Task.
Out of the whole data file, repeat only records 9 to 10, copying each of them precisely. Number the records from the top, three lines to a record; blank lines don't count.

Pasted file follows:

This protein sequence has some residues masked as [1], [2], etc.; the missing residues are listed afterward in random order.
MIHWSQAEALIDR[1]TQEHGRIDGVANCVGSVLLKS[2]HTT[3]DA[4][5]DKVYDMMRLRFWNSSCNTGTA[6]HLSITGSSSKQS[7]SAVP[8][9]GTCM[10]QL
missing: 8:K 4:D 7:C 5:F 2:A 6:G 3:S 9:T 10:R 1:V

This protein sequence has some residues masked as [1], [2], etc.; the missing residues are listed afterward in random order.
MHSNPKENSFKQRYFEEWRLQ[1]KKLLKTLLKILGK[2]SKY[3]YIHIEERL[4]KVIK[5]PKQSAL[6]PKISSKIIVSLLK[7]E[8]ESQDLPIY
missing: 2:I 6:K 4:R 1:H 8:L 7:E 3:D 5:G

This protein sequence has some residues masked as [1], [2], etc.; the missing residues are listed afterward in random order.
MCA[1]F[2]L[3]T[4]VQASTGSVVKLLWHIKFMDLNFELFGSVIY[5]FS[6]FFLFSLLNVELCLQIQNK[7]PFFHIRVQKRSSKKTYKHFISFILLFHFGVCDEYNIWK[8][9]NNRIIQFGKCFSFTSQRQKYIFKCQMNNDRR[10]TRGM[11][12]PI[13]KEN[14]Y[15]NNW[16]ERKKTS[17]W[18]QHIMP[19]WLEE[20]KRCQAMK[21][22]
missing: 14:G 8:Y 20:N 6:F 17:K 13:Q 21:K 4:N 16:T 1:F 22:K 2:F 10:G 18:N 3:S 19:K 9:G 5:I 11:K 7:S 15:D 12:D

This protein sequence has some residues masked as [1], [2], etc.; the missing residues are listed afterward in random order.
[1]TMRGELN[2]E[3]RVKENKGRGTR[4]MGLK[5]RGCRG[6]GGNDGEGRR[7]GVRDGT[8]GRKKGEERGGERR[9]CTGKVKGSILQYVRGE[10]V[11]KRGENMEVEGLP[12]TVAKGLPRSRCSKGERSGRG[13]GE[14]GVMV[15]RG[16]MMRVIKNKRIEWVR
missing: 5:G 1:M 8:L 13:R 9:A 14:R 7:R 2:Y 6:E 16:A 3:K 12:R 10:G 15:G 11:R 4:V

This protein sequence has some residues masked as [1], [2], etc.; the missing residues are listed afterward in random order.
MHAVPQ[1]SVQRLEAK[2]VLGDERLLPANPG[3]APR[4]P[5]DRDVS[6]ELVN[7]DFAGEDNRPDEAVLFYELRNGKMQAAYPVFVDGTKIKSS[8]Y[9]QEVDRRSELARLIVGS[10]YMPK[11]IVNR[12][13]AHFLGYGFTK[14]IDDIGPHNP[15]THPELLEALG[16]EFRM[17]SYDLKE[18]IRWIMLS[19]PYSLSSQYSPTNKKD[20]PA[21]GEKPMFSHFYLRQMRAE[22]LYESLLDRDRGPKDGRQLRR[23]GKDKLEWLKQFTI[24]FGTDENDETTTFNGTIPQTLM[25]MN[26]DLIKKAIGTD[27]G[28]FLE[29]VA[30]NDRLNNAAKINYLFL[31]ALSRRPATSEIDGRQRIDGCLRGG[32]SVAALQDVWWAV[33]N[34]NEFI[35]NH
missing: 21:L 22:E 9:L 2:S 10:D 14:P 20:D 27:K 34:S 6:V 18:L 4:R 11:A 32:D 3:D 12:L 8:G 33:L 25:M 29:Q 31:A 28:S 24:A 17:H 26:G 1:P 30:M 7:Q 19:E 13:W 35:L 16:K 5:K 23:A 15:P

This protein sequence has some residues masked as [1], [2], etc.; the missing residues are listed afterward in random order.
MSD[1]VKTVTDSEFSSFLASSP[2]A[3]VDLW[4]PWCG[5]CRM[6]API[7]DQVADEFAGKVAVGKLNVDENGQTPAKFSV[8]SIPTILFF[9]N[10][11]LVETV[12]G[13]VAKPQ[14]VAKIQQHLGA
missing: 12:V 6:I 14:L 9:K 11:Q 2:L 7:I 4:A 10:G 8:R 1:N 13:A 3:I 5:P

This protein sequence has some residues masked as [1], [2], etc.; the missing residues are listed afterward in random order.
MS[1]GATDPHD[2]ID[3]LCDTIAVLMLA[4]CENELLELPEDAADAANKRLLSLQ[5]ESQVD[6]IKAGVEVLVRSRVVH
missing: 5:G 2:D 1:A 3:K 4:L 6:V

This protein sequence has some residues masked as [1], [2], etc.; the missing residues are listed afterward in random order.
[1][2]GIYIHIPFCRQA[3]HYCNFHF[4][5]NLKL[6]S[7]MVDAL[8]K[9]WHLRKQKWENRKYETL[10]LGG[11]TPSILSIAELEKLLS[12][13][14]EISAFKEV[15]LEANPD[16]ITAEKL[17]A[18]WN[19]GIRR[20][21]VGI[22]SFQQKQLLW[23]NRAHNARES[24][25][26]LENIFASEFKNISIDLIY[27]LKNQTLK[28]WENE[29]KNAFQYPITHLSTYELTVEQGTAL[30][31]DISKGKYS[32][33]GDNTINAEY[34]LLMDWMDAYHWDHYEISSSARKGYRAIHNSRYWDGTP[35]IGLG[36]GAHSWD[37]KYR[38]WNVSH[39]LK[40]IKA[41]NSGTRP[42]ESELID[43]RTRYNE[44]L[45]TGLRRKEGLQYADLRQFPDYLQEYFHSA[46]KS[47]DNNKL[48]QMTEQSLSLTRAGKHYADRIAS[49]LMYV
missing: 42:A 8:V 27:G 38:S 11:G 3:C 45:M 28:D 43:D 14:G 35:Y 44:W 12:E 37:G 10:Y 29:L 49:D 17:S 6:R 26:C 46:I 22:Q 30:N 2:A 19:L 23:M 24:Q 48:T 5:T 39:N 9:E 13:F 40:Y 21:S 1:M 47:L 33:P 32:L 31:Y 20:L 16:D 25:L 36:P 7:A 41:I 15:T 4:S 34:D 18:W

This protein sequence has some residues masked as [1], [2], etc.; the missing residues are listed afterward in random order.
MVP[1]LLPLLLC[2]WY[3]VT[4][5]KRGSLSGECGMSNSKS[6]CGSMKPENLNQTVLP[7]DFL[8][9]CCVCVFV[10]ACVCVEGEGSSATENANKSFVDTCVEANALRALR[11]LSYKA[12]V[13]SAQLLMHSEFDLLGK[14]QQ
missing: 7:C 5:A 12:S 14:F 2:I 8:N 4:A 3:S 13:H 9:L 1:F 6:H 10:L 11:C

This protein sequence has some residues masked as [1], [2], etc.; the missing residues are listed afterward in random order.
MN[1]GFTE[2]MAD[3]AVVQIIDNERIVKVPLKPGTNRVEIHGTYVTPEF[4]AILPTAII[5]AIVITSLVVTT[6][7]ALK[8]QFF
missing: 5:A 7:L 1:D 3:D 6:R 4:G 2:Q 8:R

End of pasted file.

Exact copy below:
This protein sequence has some residues masked as [1], [2], etc.; the missing residues are listed afterward in random order.
MVP[1]LLPLLLC[2]WY[3]VT[4][5]KRGSLSGECGMSNSKS[6]CGSMKPENLNQTVLP[7]DFL[8][9]CCVCVFV[10]ACVCVEGEGSSATENANKSFVDTCVEANALRALR[11]LSYKA[12]V[13]SAQLLMHSEFDLLGK[14]QQ
missing: 7:C 5:A 12:S 14:F 2:I 8:N 4:A 3:S 13:H 9:L 1:F 6:H 10:L 11:C

This protein sequence has some residues masked as [1], [2], etc.; the missing residues are listed afterward in random order.
MN[1]GFTE[2]MAD[3]AVVQIIDNERIVKVPLKPGTNRVEIHGTYVTPEF[4]AILPTAII[5]AIVITSLVVTT[6][7]ALK[8]QFF
missing: 5:A 7:L 1:D 3:D 6:R 4:G 2:Q 8:R